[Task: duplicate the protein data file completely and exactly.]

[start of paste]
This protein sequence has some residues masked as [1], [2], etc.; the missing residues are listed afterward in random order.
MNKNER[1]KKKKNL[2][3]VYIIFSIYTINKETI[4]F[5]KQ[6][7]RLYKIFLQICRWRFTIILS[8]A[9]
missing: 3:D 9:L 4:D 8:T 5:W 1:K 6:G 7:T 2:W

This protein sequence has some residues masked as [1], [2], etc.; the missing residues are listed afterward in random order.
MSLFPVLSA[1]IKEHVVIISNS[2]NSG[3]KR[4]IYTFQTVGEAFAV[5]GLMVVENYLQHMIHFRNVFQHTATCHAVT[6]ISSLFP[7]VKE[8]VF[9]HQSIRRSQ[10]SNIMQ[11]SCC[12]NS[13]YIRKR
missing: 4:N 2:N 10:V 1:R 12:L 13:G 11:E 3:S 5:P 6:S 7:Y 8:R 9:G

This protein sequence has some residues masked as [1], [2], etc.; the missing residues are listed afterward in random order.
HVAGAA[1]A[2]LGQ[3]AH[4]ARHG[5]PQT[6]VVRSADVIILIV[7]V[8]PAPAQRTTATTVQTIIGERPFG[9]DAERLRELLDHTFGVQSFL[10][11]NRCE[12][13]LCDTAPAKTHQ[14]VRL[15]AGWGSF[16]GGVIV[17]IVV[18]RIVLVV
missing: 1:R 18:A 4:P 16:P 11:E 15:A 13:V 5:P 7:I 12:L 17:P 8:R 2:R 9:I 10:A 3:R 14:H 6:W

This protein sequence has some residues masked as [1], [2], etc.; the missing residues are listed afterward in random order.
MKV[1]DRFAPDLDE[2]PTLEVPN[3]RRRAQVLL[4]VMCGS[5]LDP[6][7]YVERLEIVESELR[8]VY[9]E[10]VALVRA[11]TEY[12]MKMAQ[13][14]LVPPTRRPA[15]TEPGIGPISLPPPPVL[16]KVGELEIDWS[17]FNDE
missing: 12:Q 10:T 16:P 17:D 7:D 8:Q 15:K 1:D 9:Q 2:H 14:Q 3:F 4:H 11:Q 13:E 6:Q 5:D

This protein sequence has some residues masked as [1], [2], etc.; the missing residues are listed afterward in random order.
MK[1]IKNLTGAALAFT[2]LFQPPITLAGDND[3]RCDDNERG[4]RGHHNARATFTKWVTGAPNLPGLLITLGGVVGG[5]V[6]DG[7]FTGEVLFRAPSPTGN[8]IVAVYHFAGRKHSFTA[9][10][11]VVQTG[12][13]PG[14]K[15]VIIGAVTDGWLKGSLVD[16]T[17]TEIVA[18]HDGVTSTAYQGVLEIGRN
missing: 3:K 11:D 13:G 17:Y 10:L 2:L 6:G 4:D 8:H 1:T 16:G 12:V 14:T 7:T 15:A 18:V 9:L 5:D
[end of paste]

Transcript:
This protein sequence has some residues masked as [1], [2], etc.; the missing residues are listed afterward in random order.
MNKNER[1]KKKKNL[2][3]VYIIFSIYTINKETI[4]F[5]KQ[6][7]RLYKIFLQICRWRFTIILS[8]A[9]
missing: 3:D 9:L 4:D 8:T 5:W 1:K 6:G 7:T 2:W

This protein sequence has some residues masked as [1], [2], etc.; the missing residues are listed afterward in random order.
MSLFPVLSA[1]IKEHVVIISNS[2]NSG[3]KR[4]IYTFQTVGEAFAV[5]GLMVVENYLQHMIHFRNVFQHTATCHAVT[6]ISSLFP[7]VKE[8]VF[9]HQSIRRSQ[10]SNIMQ[11]SCC[12]NS[13]YIRKR
missing: 4:N 2:N 10:V 1:R 12:L 13:G 11:E 3:S 5:P 6:S 7:Y 8:R 9:G

This protein sequence has some residues masked as [1], [2], etc.; the missing residues are listed afterward in random order.
HVAGAA[1]A[2]LGQ[3]AH[4]ARHG[5]PQT[6]VVRSADVIILIV[7]V[8]PAPAQRTTATTVQTIIGERPFG[9]DAERLRELLDHTFGVQSFL[10][11]NRCE[12][13]LCDTAPAKTHQ[14]VRL[15]AGWGSF[16]GGVIV[17]IVV[18]RIVLVV
missing: 1:R 18:A 4:P 16:P 11:E 15:A 13:V 5:P 7:I 12:L 17:P 8:R 2:R 9:I 10:A 3:R 14:H 6:W

This protein sequence has some residues masked as [1], [2], etc.; the missing residues are listed afterward in random order.
MKV[1]DRFAPDLDE[2]PTLEVPN[3]RRRAQVLL[4]VMCGS[5]LDP[6][7]YVERLEIVESELR[8]VY[9]E[10]VALVRA[11]TEY[12]MKMAQ[13][14]LVPPTRRPA[15]TEPGIGPISLPPPPVL[16]KVGELEIDWS[17]FNDE
missing: 12:Q 10:T 16:P 17:D 7:D 8:Q 15:K 1:D 9:Q 2:H 14:Q 3:F 4:H 11:Q 13:E 6:Q 5:D

This protein sequence has some residues masked as [1], [2], etc.; the missing residues are listed afterward in random order.
MK[1]IKNLTGAALAFT[2]LFQPPITLAGDND[3]RCDDNERG[4]RGHHNARATFTKWVTGAPNLPGLLITLGGVVGG[5]V[6]DG[7]FTGEVLFRAPSPTGN[8]IVAVYHFAGRKHSFTA[9][10][11]VVQTG[12][13]PG[14]K[15]VIIGAVTDGWLKGSLVD[16]T[17]TEIVA[18]HDGVTSTAYQGVLEIGRN
missing: 3:K 11:D 13:G 17:Y 10:L 2:L 6:G 4:D 8:H 1:T 16:G 12:V 14:T 7:T 15:A 18:V 9:L 5:D